Category Archives: Sino-ASEAN relations

Special Issue: Understanding Power (Shift) in East AsIA

Just published: Special Issue in Asian Perspective on Power, Narratives, and the Role of Third Parties: Understanding Power (Shift) in East Asia with Mikael Weissmann and Mingjiang Li as guest editors.

Find the articles on https://muse.jhu.edu/issue/40440/print .

Introduction to the Special Issue [SUBMITTED COPY]
Mikael Weissmann, Mingjiang Li
pp. 215-221
DOI: 10.1353/apr.2019.0008

Understanding Power (Shift) in East Asia: The Sino-US Narrative Battle about Leadership in the South China Sea [OPEN ACCESS]
Mikael Weissmann
pp. 223-248
DOI: 10.1353/apr.2019.0009 (Open Access)

China’s “Belt and Road” in Southeast Asia: Constructing the Strategic Narrative in Singapore
Alice D. Ba
pp. 249-272
DOI: 10.1353/apr.2019.0010

China’s Economic Power in Asia: The Belt and Road Initiative and the Local Guangxi Government’s Role
Mingjiang Li
pp. 273-295
DOI: 10.1353/apr.2019.0011

Return to Geopolitics: The Changes in Japanese Strategic Narratives
Hidekazu Sakai
pp. 297-322
DOI: 10.1353/apr.2019.0012

The Relationship between Narratives and Security Practices: Pushing the Boundaries of Military Instruments in Japan
Petter Y. Lindgren, Wrenn Yennie Lindgren
pp. 323-348
DOI: 10.1353/apr.2019.0013

Contending Narratives of the International Order: US/Chinese Discursive Power and Its Effects on the UK
Rex Li
pp. 349-385
DOI: 10.1353/apr.2019.0014

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Conference: The power of narratives in East Asian International Relations

On December 7-8, 2017 I am organising a conference on “The power of narratives in East Asian International Relations” together with Prof. Linus Hagström and Assoc. Prof. Karl Gustafsson. This is part of the Power Shift in East Asia project funded by the Marianne and Marcus Wallenberg Foundation.

During the two days, leading researchers from around the world gather to focus on a variety of themes such as for example Okinawa-Taiwan narratives and counter-narratives, the Senkaku/Diaoyutai Islands dispute through narratives, regional narratives and expectations on China as a leading power in Southeast Asia, memes, narratives, and an emergent US-China security dilemma and more. The forum gathers international guests and prominent researchers such as Alice Ba, Alastair Iain Johnston, Peter Gries, LHM Ling, Mari Nakamura, Kosuke Shimizu, Hidekazu Sakai and others.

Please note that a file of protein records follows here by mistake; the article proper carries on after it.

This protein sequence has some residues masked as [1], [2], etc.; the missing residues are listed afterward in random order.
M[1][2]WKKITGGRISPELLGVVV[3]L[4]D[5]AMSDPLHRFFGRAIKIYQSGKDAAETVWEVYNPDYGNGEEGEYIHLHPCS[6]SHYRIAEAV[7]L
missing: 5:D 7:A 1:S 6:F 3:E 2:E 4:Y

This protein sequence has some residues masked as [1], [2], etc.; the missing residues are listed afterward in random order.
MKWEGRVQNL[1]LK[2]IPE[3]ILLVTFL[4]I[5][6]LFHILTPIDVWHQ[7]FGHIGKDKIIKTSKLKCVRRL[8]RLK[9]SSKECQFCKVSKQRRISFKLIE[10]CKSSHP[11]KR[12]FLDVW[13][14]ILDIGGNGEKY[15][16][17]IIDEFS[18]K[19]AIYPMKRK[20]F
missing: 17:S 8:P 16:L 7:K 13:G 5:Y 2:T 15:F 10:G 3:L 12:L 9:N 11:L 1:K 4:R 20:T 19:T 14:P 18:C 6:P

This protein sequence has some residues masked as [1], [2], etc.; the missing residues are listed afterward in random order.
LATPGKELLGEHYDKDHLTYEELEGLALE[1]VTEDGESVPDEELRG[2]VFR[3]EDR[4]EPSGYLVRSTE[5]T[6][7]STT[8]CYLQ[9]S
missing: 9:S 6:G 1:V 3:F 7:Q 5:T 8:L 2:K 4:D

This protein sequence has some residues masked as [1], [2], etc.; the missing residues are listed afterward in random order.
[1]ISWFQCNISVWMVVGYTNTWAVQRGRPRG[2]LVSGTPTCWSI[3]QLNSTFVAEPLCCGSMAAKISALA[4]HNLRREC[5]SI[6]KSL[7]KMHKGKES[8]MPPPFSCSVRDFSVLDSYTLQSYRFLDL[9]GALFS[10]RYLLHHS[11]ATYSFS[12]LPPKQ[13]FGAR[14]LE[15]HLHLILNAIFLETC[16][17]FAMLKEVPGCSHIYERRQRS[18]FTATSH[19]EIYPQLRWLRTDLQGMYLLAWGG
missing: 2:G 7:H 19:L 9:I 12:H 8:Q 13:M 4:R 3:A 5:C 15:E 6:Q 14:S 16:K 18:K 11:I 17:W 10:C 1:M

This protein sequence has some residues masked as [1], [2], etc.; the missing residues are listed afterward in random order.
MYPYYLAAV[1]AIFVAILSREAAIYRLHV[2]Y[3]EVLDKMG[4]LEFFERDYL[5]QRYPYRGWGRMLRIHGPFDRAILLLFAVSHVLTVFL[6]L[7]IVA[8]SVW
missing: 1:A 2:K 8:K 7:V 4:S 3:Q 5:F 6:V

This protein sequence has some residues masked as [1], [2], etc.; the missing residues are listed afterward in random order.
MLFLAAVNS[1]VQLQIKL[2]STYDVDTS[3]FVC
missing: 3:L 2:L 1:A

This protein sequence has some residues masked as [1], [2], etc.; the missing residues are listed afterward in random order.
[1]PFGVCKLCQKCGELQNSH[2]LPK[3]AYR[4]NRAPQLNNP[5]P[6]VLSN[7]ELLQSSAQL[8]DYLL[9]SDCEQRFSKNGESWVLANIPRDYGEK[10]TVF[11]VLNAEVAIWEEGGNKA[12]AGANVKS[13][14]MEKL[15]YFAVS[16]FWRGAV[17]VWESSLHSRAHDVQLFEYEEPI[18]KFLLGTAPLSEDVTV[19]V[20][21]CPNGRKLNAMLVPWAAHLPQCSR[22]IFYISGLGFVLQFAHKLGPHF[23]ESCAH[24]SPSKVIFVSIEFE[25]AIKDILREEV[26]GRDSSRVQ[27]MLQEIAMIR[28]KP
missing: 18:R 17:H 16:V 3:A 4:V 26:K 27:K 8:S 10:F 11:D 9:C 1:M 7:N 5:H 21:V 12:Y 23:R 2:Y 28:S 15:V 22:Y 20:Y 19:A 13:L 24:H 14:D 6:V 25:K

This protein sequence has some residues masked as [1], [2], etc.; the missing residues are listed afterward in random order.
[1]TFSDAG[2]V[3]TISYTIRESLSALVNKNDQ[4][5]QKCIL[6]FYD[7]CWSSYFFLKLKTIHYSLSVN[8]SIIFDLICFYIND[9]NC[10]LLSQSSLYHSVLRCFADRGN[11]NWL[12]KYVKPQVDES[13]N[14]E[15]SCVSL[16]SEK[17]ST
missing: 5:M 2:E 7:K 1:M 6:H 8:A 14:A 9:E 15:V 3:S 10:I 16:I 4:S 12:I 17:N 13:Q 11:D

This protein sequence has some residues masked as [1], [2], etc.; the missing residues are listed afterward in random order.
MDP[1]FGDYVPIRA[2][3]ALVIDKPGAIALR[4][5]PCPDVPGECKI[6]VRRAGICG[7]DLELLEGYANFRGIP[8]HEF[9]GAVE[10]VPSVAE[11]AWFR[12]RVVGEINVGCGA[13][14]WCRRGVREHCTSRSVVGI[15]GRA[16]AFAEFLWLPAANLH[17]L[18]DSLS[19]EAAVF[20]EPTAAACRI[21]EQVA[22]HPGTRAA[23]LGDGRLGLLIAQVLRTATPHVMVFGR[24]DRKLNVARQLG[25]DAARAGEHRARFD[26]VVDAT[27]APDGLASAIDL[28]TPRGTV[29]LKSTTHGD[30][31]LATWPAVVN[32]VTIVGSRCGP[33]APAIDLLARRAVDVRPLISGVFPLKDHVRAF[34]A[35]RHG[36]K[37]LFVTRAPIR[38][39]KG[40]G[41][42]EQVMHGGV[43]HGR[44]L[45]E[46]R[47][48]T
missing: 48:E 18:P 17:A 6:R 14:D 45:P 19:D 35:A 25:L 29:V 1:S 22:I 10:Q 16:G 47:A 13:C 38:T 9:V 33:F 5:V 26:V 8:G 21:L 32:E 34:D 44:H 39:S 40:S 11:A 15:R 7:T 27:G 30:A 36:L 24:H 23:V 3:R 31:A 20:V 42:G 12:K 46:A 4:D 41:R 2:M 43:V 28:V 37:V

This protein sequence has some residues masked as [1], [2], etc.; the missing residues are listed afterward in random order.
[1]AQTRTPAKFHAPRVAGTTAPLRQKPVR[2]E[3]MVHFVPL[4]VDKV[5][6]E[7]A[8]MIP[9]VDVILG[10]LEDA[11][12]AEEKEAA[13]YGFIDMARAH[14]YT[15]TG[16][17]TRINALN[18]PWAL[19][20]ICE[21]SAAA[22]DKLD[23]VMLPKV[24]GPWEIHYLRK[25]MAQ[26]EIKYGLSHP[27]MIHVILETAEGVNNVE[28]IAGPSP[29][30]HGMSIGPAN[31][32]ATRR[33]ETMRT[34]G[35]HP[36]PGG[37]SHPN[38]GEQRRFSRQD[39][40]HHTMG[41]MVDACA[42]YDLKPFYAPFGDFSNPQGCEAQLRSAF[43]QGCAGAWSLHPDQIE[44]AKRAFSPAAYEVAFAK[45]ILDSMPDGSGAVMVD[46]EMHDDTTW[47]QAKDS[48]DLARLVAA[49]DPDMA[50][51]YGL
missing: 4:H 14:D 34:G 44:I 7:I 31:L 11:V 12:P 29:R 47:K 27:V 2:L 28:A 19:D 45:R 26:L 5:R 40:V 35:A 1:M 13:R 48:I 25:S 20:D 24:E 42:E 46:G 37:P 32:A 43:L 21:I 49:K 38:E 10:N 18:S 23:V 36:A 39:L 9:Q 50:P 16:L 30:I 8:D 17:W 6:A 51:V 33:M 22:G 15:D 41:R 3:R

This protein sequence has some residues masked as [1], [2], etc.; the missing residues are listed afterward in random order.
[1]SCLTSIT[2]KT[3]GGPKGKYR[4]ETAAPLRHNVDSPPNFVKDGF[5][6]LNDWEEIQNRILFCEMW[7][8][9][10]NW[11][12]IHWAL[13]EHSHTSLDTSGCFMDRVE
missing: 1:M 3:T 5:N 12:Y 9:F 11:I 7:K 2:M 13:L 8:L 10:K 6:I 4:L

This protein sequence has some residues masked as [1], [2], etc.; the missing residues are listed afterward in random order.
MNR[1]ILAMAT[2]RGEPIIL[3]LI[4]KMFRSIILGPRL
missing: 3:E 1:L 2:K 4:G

On the second day a seminar open to the public entitled Xi Jinping´s “New Era”: What Does It Mean for China´s Role in the World? will close the conference.

The conference is co-funded by the Marianne and Marcus Wallenberg Foundation, the Japan Foundation and the Embassy of the Republic of Korea, Stockholm.

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Special Issue on “China’s Maritime Embroilments”

asian_survey_coverA special issue on “China’s Maritime Embroilments” that I have co-edited has just been published in Asian Survey. This issue originates in a conference I orgainsed on “Collaboration at Sea”, kindly funded by a grant from Riksbankens Jubileumsfond.

I have co-written the introduction with Prof. Lowell Dittmer (“China’s Maritime Embroilments” [FULL TEXT]) and an article titled “The South China Sea: Still No War on the Horizon” [FULL TEXT]. In my article I am using a conflict transformation framework to demonstrate that in fact positive transformations have taken place in the South China Sea between 1991 and 2007. I am arguing that even though these transformations have been weakened in recent years, particularly regarding actor behaviour, a major armed conflict is still highly unlikely.

The full table of content is as follows (PDF):

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Chinese Soft Power and ASEAN’s Constructive Engagement: Sino-ASEAN relations and the South China Sea

In an article in Kyoto Review of Southeast Asia I address the question what is left of two decades of positive engagement under the umbrella of Chinese Soft Power and ASEAN Constructive Engagement after the South China Sea having once again arisen to the top of the East Asian security debate after a decade of silence. This conflict is in many ways a litmus test of China’s relations with ASEAN and its member states, a conflict embedded in, and a manifestation of, the overarching relations. If the two sides cannot manage the SCS, what is next?

You can read my article on the Kyoto Review website:

Chinese Soft Power and ASEAN’s Constructive Engagement: Sino-ASEAN relations and the South China Sea (Kyoto Review of Southeast Asia, Issue 15: South China Sea, March 2014)

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